Of course, you should check with your doctor before starting a new program. Don’t be fooled by its short time. Just like any other HIIT circuit, this one is intense!
It’s a fine assumption that Bike Share programs are a win-win for all parties involved, sentient and otherwise. The people participating in them are able to stay active, while the planet gets a break from the carbon emissions we’ve come to expect from passenger vehicles. That narrative— that Bike Shares are good for the environment and keep people active in the face of rising rates of obesity and weight-related chronic illnesses— has long been championed by advocates of such programs.
And now, as if there were need for another good reason to participate, there is another justification for this kind of program. Bike Shares, it turns out, are safer than other means of transportation. Not in the sense that they’re necessarily safer than walking, or driving, or using public transit; but in that bike shares are safer than the bike you have in your garage (though, if we’re being honest, garages and Bike Shares really aren’t found in the same city).
Aarian Marshall of City Lab set out to explore why Bike Share programs are safer, and came across several interesting studies and data. The first reason may be the most obvious: design. When you first looked at a Bike Share bicycle, were you no doubt taken aback by how, well, bulky the thing was? It’s thick, heavy, and some would say unwieldy. And they have to be— with programs like Washington, D.C.’s exceeding 5 million riders, the bicycles need to be able to take a beating. All that extra weight slows down the bike, and the reduced speeds associated with them may an added safety bonus. Also, there’s an idea that bike share riders may be more careful than when they ride their own personal bikes. After all we tend to (or should!) be more careful when using a piece of equipment that isn’t ours.
Another reason Aarian highlighted was that the bikes in Bike Share programs are usually painted with easy-to-see bright colors and they light up at night.
Marshall’s article also pointed out the irony inherent in bike helmet laws – these laws don’t result in lower hospitalization rates for helmet users. Put simply, while bike helmets are great to be wearing if you find yourself in a collision, they don’t actually prevent collisions. But I’m sure you knew that already. What is much more interesting, though, is that mandatory helmet laws do reduce the number of bike trips taken. It’s easy to see how a city can hype up fewer bike collisions because of their helmet laws. Yeah, there aren’t as many crashes… because fewer people are riding. How do you make cycling truly safe? By creating bike lanes and other bicycle friendly infrastructure.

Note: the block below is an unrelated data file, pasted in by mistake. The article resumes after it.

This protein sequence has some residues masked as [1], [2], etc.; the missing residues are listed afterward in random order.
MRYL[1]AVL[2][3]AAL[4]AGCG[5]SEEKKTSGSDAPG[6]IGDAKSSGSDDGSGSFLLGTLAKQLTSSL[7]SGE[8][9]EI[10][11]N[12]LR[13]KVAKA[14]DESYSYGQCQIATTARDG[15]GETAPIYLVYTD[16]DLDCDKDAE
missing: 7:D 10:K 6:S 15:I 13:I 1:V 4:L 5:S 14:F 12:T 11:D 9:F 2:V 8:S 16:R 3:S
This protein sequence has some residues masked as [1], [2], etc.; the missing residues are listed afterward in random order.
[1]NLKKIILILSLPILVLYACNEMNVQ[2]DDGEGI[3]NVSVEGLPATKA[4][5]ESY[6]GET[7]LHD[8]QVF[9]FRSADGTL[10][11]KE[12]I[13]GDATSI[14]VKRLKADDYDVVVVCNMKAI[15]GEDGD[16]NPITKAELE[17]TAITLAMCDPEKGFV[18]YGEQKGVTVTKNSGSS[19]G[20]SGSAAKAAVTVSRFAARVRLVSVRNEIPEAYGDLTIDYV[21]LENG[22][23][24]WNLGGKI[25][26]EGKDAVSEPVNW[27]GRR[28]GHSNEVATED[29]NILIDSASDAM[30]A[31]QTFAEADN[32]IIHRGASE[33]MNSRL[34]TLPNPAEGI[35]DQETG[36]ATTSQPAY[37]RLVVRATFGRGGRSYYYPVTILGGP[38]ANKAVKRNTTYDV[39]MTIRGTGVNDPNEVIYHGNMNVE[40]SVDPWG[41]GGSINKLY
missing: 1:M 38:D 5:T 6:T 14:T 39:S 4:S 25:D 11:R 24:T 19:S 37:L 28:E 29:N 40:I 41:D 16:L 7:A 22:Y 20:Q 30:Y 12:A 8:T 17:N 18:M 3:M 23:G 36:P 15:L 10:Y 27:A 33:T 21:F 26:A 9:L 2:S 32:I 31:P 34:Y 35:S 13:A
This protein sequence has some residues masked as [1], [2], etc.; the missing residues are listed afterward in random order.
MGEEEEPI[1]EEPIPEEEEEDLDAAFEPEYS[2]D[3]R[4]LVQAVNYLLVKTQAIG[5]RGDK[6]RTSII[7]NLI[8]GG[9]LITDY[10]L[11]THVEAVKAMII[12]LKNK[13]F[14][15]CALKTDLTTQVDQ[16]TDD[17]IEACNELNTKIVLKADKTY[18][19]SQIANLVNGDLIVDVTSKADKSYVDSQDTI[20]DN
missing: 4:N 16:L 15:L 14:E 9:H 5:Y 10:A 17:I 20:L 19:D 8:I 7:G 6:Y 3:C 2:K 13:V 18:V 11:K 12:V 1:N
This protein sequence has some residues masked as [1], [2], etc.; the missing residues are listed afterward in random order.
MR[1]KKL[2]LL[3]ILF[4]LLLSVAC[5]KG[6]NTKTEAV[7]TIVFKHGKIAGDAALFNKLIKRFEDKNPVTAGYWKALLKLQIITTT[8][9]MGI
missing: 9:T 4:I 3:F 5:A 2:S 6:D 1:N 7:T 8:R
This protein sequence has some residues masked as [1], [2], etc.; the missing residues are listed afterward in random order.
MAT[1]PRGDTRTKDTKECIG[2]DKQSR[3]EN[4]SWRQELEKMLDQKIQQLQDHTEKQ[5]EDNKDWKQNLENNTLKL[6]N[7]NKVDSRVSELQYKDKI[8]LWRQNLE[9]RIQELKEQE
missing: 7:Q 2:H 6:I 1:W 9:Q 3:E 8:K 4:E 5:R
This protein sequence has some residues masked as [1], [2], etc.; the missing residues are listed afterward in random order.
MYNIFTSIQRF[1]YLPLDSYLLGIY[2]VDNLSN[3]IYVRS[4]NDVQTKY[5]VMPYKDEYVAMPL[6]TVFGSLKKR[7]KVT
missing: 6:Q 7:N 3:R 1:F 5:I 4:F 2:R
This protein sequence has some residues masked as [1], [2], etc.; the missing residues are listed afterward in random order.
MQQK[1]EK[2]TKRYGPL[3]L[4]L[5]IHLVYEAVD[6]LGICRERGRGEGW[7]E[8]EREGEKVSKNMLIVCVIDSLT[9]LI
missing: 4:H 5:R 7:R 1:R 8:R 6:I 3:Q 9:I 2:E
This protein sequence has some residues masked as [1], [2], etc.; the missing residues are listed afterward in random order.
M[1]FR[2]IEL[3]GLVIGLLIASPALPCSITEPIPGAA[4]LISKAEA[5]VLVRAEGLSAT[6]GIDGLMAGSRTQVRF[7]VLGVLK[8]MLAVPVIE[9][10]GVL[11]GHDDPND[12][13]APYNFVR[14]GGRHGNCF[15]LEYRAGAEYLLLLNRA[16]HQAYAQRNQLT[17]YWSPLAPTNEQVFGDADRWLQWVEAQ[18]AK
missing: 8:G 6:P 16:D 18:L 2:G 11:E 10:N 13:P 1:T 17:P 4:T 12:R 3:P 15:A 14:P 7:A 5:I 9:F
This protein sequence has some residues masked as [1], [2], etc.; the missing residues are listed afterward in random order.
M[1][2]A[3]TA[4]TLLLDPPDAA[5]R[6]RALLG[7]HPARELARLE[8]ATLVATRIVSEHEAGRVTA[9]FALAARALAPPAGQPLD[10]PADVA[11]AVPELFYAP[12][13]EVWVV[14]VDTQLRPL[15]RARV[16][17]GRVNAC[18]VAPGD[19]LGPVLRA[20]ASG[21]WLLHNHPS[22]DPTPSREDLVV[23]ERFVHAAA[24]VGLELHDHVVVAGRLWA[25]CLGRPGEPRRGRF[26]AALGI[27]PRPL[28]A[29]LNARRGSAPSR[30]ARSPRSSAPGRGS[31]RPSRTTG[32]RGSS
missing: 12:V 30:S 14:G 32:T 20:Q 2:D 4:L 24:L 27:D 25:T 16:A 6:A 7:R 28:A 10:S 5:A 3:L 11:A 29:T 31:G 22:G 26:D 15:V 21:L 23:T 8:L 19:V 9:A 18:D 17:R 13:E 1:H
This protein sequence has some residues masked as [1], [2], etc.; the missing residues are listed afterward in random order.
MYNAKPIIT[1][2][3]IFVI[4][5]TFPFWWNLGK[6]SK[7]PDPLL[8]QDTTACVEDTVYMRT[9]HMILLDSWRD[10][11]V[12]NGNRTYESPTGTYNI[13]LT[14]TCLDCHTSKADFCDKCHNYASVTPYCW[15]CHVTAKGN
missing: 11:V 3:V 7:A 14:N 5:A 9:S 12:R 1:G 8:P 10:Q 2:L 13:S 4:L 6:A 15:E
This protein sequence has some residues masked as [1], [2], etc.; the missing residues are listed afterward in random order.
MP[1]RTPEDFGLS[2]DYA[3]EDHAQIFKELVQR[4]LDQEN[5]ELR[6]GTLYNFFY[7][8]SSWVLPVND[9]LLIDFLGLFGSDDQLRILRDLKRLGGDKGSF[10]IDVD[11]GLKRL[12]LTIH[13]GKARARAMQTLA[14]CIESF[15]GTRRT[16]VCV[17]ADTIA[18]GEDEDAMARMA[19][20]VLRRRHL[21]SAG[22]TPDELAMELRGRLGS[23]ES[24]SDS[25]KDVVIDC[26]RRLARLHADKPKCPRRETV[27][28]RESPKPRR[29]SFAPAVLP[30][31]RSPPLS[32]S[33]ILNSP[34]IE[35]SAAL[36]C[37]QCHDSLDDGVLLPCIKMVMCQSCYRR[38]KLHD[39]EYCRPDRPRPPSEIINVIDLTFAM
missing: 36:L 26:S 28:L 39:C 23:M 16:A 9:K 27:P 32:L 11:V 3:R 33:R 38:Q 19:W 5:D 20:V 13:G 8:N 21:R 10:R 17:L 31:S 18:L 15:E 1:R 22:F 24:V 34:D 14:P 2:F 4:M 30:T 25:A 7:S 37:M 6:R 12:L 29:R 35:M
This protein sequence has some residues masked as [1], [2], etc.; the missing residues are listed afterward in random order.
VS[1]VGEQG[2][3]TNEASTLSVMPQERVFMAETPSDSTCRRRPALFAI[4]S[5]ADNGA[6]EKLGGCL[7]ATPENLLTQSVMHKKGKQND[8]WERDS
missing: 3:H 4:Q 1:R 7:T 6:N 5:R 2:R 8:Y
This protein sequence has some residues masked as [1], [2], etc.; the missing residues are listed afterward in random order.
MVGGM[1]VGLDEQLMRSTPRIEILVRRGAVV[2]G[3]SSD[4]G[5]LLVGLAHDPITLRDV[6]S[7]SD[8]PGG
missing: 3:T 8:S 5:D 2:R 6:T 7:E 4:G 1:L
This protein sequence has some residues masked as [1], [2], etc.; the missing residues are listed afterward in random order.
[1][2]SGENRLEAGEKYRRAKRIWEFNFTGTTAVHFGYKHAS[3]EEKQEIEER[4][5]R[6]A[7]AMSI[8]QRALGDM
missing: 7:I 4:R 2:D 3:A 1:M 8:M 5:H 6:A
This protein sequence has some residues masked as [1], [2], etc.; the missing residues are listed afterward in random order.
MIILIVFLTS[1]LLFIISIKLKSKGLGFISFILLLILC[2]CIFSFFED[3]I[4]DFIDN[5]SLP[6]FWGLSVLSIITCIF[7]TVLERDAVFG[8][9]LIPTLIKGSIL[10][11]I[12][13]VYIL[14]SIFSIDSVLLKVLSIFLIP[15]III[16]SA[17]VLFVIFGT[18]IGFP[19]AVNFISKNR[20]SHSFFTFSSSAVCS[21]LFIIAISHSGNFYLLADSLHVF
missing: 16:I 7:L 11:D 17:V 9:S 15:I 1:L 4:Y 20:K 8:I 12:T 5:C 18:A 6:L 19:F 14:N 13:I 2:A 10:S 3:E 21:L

Bike helmet laws aside, the bottom line with Bike Share programs is that hey are a huge leap forward in the journey towards sustainable and cleaner living. It’s also keeping us safer in more ways than one,
It’s the new year and that means that it’s time for the new year’s resolutions to be made and then broken within the span of a few weeks. The sad truth is that many people don’t follow through with their resolutions, regardless of how well-meaning they may be. That being said, here are 5 of the healthiest resolutions for men out there. Good luck sticking to them!
- Get fit and in shape: This is the standard new year’s resolution — the nebulous and esoteric “get in better shape”. That being said, this is a great one to work towards and everyone should try to be healthier. Don’t just focus on weights though; make sure that you include cardio into your exercise routine for a balanced workout.
- Watch what you eat: Instead of eating just meat and potatoes (probably the most stereotypical “manly” food there is), try to eat a balanced diet. Not only will this help you lose weight and look better, but you’ll also just be healthier and happier. I bet there are nutrients you’re currently missing out on that you didn’t even know about.
- Go to the doctor: There is no pride to be gained from getting sick just because you didn’t feel like you needed to go to the doctor. If you feel as though something is wrong, don’t try to just shake it off. Go to a professional and make sure that it is taken care of.
- Quit smoking: While it’s common knowledge that smoking is bad for you, addiction doesn’t pay attention to logic. Quitting smoking is the first step towards a healthier you and you’ll see the benefits across all aspects of your life, especially when you’re able to breath easier.
- Ease your stress: Stress is a killer and a leading cause of both unhappiness and unhealthiness. One of the first things you can do to get yourself on the right health track is to find ways to healthily mitigate and get rid of the stress in your life.
All of these resolutions are obviously easier said than done. That being said, once you get started on them you’ll notice an active difference in your quality of life and health. That will make it even easier to continue! If you’d like to read more, the link is here.